My next proceeding was to go round to all the dry goods shops in town where they sold the pe­culiar kind of stockings to which I have referred, carelessly making inquiries as to who had pur­chased woolen stockings there during the last two or three weeks. Trade in that particular article appeared to have been dull for some time past, for in the first four shops I inquired at, I found they had sold none for the last two or three months, but I was more fortunate at the fifth and last shop in town. Here I learned that a gentleman, whose name I shall not at present reveal, had recently purchased three pairs there. On inquiring, I found the purchaser to be a little man with light hair.

Here was a most important point gained. The simple fact of the man buying three pairs of woolen stockings was not in itself very suspicious, but the fact that he was small and had light hair was proof positive to me that I had found out my man. There was one thing, however, which to any one else might have proved sufficient to dismiss such an idea as soon as it entered the mind. The gentleman who had bought those stockings was a most respectable, wealthy, and influential man, and had I breathed my suspicions to anybody I should have been laughed at as the veriest blockhead that ever lived.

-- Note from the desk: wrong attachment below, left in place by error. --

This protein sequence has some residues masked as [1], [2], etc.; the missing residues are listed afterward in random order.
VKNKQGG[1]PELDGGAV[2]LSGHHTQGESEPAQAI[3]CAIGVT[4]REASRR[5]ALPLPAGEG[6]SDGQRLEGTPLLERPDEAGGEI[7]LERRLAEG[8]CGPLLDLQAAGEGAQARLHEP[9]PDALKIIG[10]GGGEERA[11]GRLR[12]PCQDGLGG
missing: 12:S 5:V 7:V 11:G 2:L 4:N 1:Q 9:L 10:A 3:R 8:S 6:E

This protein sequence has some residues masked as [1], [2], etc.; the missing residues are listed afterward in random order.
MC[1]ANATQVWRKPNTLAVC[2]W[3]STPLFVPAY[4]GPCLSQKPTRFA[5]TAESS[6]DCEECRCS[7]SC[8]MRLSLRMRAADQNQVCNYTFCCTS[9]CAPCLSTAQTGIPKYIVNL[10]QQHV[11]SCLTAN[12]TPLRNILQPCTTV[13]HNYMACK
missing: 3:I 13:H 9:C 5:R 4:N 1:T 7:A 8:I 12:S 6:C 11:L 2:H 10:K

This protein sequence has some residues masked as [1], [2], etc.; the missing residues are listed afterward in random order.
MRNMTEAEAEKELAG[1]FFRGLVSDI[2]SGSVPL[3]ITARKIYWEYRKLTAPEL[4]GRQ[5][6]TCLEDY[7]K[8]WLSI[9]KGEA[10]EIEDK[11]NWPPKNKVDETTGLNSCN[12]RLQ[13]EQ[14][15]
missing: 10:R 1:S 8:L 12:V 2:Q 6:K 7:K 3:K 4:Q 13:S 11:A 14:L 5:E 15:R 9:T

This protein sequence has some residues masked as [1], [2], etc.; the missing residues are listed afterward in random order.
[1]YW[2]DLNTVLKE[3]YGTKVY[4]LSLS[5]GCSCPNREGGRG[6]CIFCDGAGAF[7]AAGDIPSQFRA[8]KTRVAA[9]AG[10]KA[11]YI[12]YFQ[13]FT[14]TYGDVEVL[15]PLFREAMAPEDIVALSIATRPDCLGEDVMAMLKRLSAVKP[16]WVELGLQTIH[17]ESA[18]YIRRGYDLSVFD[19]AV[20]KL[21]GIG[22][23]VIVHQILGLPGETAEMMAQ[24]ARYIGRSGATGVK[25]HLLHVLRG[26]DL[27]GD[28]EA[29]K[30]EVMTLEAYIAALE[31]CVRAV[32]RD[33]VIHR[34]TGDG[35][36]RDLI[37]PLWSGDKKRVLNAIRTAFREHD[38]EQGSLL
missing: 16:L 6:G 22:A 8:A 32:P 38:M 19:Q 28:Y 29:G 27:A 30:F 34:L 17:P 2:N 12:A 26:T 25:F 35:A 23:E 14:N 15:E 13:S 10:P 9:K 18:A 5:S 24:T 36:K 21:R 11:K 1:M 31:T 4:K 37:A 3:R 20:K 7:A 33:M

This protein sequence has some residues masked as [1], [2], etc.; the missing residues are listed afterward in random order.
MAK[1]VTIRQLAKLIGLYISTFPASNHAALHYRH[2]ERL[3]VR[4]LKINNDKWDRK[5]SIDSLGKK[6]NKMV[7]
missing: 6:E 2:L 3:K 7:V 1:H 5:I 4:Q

By the time I had made all this investigation it was late, and I returned to the hotel, determined the next morning I would make my grand coup. I retired to bed, very well satisfied with myself, and slept as soundly as if the murderer were already in jail. The next morning I was awakened by a tap at my door.
 
“Come in,” said I.
 
The door opened, and the chamber-maid made her appearance with a pitcher of hot water. She looked as pale as a ghost, and trembled violently. “Why, what's the matter, Mary?” I asked.
 
“O, sir, haven't you heard the news?”

“Why, what news could I possibly have heard?”

“Well, sir, another terrible murder was committed last night.”
 
“What ?” I cried, starting up from my chair.
 
“Mrs. Adams, of the Elms, was murdered last night.”

“Mrs. Adams!” I almost screamed out, for the name was perfectly familiar to me.
 
“Yes, sir, she was found in her husband’s study stabbed dead, and the house was robbed.”

“And Mr. Adams, was he injured?”

“No, sir, they say he is almost distracted. It appears that he went to bed first, as is often his custom. He fell asleep and knew nothing of murder until this morning.”